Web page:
2018 Index of Economic Freedom

Mexico

overall score64.8
world rank63
Rule of Law

Property Rights58.6

Government Integrity26.9

Judicial Effectiveness39.0

Government Size

Government Spending78.1

Tax Burden75.7

Fiscal Health69.8

Regulatory Efficiency

Business Freedom67.5

Labor Freedom59.8

Monetary Freedom79.2

Open Markets

Trade Freedom88.0

Investment Freedom75.0

Financial Freedom60.0

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Quick Facts
  • Population:
    • 122.3 million
  • GDP (PPP):
    • $2.3 trillion
    • 2.5% growth
    • 2.5% 5-year compound annual growth
    • $18,938 per capita
  • Unemployment:
    • 4.0%
  • Inflation (CPI):
    • 2.8%
  • FDI Inflow:
    • $26.7 billion
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Mexico’s economic freedom score is 64.8, making its economy the 63rd freest in the 2018 Index. Its overall score has increased by 1.2 points, with improvements in trade freedom, investment freedom, and fiscal health outpacing declines in business freedom and government integrity. Mexico is ranked 12th among 32 countries in the Americas region, and its overall score is above the regional and world averages.

Mexico’s $2 trillion economy has quadrupled in size since the 1994 North American Free Trade Agreement. The government continues to emphasize economic restructuring, passing and implementing, for example, sweeping energy, financial, fiscal, and telecommunications reform legislation with the long-term aim of improving competitiveness and economic growth across the economy. Growth is constrained by lower oil production, weak oil prices, low productivity, a still-large informal sector that employs over half of the workforce, weak rule of law, and corruption.

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Background

Mexico is one of the most important countries in Latin America. The center-left Institutional Revolutionary Party governed the country continuously for 70 years until being defeated by the center-right National Action Party in 2000. The PRI regained the presidency under current President Enrique Peña Nieto, whose single six-year term runs through 2018. His focus is on implementing ambitious structural reforms adopted in 2013–2014. With drug-related crime rising, perennial left-wing candidate Andrés Manuel López Obrador of the Democratic Revolution Party may be well positioned to compete in the July 2018 presidential election. The PRD faces longer odds in winning a majority in Congress, however, and this makes radical policy shifts that would threaten macroeconomic stability less likely.

Rule of LawView Methodology

Property Rights 58.6 Create a Graph using this measurement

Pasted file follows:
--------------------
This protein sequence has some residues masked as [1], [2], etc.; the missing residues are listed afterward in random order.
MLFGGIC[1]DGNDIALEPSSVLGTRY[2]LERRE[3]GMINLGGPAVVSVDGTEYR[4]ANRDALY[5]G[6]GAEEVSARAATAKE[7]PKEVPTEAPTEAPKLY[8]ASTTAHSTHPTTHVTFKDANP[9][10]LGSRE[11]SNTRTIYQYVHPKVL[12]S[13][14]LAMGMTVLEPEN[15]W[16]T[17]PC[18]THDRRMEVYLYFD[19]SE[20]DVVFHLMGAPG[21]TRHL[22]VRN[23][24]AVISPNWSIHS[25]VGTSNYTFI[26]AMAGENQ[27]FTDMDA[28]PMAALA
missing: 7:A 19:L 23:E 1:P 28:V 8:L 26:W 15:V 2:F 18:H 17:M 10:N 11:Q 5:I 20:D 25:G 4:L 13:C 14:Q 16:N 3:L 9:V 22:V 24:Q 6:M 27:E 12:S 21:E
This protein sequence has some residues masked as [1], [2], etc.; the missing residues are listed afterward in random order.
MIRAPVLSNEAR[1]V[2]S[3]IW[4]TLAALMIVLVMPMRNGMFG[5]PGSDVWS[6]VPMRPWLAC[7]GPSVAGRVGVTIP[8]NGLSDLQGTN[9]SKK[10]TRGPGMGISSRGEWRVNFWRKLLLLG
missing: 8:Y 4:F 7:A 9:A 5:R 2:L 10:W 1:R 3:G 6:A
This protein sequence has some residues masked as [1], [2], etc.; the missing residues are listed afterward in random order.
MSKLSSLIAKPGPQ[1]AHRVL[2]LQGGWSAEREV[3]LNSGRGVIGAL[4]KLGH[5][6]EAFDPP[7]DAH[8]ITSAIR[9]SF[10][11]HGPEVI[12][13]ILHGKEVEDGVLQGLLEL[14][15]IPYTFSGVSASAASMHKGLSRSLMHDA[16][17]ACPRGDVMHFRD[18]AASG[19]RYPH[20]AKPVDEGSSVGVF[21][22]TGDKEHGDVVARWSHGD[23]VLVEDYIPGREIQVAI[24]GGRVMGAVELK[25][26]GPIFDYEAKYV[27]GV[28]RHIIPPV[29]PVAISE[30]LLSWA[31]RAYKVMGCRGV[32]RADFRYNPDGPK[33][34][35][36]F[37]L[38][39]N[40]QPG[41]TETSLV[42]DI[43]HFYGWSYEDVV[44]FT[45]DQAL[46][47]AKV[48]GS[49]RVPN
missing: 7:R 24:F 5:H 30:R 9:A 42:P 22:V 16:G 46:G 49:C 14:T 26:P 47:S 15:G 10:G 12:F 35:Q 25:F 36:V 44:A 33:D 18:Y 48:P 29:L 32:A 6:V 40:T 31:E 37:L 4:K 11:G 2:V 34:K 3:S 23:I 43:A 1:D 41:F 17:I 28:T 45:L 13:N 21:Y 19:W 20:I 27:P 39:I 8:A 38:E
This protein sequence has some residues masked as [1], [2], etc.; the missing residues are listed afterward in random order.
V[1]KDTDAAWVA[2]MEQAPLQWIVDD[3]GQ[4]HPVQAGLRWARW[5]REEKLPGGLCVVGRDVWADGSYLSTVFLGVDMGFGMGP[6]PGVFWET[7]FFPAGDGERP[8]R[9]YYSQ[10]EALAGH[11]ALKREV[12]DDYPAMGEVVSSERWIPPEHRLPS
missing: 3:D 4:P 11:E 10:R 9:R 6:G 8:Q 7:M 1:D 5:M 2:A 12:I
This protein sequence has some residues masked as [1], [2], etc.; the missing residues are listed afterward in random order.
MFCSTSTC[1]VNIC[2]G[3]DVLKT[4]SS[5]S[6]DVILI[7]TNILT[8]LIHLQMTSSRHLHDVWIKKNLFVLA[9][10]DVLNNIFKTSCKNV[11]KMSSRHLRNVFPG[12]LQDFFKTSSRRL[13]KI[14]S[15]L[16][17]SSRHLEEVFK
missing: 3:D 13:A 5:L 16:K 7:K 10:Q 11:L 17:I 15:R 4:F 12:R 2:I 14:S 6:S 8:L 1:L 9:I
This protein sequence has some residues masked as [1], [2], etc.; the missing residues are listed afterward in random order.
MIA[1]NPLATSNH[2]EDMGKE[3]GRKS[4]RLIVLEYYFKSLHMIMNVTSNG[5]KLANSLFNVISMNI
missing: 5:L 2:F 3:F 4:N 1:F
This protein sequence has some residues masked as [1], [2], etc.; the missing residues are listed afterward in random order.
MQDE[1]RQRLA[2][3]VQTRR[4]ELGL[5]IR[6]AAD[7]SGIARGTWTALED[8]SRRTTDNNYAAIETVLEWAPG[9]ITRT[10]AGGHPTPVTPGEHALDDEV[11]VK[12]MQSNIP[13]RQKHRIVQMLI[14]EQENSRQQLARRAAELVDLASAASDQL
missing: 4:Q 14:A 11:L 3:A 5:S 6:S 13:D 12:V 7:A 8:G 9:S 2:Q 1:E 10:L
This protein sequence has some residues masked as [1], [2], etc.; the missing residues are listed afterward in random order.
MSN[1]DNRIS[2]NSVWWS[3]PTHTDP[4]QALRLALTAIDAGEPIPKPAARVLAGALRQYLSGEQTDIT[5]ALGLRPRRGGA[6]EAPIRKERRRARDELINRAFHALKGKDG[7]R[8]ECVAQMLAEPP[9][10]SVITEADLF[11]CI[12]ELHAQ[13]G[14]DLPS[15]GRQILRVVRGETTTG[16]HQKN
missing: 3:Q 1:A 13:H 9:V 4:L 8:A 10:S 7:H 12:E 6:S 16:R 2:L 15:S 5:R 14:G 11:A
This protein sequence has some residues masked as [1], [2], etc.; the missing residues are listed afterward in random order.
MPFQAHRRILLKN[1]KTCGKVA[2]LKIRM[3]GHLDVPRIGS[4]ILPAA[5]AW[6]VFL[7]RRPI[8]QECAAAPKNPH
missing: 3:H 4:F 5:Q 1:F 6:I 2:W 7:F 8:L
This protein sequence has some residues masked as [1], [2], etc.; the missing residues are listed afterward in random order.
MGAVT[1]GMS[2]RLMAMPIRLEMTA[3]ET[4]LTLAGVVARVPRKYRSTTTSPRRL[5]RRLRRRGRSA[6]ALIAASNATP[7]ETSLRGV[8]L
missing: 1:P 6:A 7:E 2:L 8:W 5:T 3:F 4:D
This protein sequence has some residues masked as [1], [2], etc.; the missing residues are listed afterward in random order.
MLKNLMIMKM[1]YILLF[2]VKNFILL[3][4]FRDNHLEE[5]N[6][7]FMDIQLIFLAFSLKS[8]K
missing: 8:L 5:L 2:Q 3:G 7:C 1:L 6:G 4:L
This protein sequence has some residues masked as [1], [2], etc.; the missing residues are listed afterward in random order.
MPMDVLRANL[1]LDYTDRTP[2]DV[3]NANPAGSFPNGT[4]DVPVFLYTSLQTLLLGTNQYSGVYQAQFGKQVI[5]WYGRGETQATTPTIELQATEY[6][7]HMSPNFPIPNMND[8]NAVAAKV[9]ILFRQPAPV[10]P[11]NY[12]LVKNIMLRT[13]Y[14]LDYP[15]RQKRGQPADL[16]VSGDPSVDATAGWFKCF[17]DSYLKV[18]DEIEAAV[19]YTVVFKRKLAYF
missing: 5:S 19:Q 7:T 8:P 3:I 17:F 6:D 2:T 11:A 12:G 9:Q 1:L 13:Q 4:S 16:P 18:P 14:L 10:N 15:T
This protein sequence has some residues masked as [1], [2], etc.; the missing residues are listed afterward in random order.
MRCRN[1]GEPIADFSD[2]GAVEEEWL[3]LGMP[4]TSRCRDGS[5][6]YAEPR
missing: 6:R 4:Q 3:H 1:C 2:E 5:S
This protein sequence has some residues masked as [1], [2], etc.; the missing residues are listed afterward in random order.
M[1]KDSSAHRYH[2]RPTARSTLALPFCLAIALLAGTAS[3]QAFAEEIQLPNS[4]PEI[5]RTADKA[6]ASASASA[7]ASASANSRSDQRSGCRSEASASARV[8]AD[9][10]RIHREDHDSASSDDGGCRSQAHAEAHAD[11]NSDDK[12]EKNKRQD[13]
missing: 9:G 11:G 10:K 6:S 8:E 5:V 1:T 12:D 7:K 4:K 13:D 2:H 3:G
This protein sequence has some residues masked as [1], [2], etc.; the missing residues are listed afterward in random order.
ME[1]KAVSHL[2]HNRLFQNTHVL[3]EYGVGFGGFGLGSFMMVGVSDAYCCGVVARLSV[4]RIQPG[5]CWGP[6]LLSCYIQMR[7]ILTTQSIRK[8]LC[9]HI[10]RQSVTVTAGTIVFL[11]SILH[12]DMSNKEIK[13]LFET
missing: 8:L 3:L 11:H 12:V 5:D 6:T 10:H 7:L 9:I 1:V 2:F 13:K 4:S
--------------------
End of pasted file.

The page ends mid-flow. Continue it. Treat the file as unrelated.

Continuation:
Government Integrity 26.9 Create a Graph using this measurement

Judicial Effectiveness 39.0 Create a Graph using this measurement

Property rights are protected by a modern legal framework, and records are digitized, but both are made less secure by a weak judicial system, frequent demands for bribes, and acts of criminal extortion. The delays, unpredictability, and corruption that plague the justice system and law enforcement in general encourage a culture of impunity. Corruption is deeply embedded throughout society and fed by billions of narco-dollars.

Government SizeView Methodology

The top individual income tax rate is 35 percent, and the corporate tax rate is 30 percent. Other taxes include a value-added tax. The overall tax burden equals 17.4 percent of total domestic income. Over the past three years, government spending has amounted to 27.0 percent of total output (GDP), and budget deficits have averaged 3.8 percent of GDP. Public debt is equivalent to 58.1 percent of GDP.

Regulatory EfficiencyView Methodology

Mexico has made dealing with construction permits costlier by increasing several fees but has improved the electricity supply’s reliability by installing smart meters. Informal employment, increased by rigid labor laws, distorts labor market dynamics, contributes to persistent wage depression, and drags down overall productivity. In 2017, the government deregulated gasoline and diesel prices and took steps to reduce electricity subsidies.

Open MarketsView Methodology

Trade is significant for Mexico’s economy; the combined value of exports and imports equals 78 percent of GDP. The average applied tariff rate is 1.0 percent. Nontariff barriers impede some trade. In general, government policies do not significantly interfere with foreign investment. Despite the challenging global environment, the financial sector has become more competitive and open. Banking remains relatively stable, and foreign participation has grown rapidly.

Country's Score Over Time

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Regional Ranking

rank country overall change
1Canada77.7-0.8
2United States75.70.6
3Chile75.2-1.3
4Uruguay 69.2-0.5
5Jamaica 69.1-0.4
6Colombia68.9-0.8
7Peru68.7-0.2
8Saint Vincent and the Grenadines67.72.5
9Saint Lucia67.62.6
10Panama 670.7
11Costa Rica 65.60.6
12Mexico64.81.2
13Dominica64.50.8
14Guatemala 63.40.4
15The Bahamas63.32.2
16El Salvador 63.2-0.9
17Paraguay 62.1-0.3
18Dominican Republic61.6-1.3
19Honduras 60.61.8
20Nicaragua 58.9-0.3
21Guyana58.70.2
22Trinidad and Tobago57.7-3.5
23Belize57.1-1.5
24Barbados572.5
25Haiti55.86.2
26Argentina52.31.9
27Brazil51.4-1.5
28Ecuador48.5-0.8
29Suriname48.10.1
30Bolivia44.1-3.6
31Cuba31.9-2.0
32Venezuela 25.2-1.8
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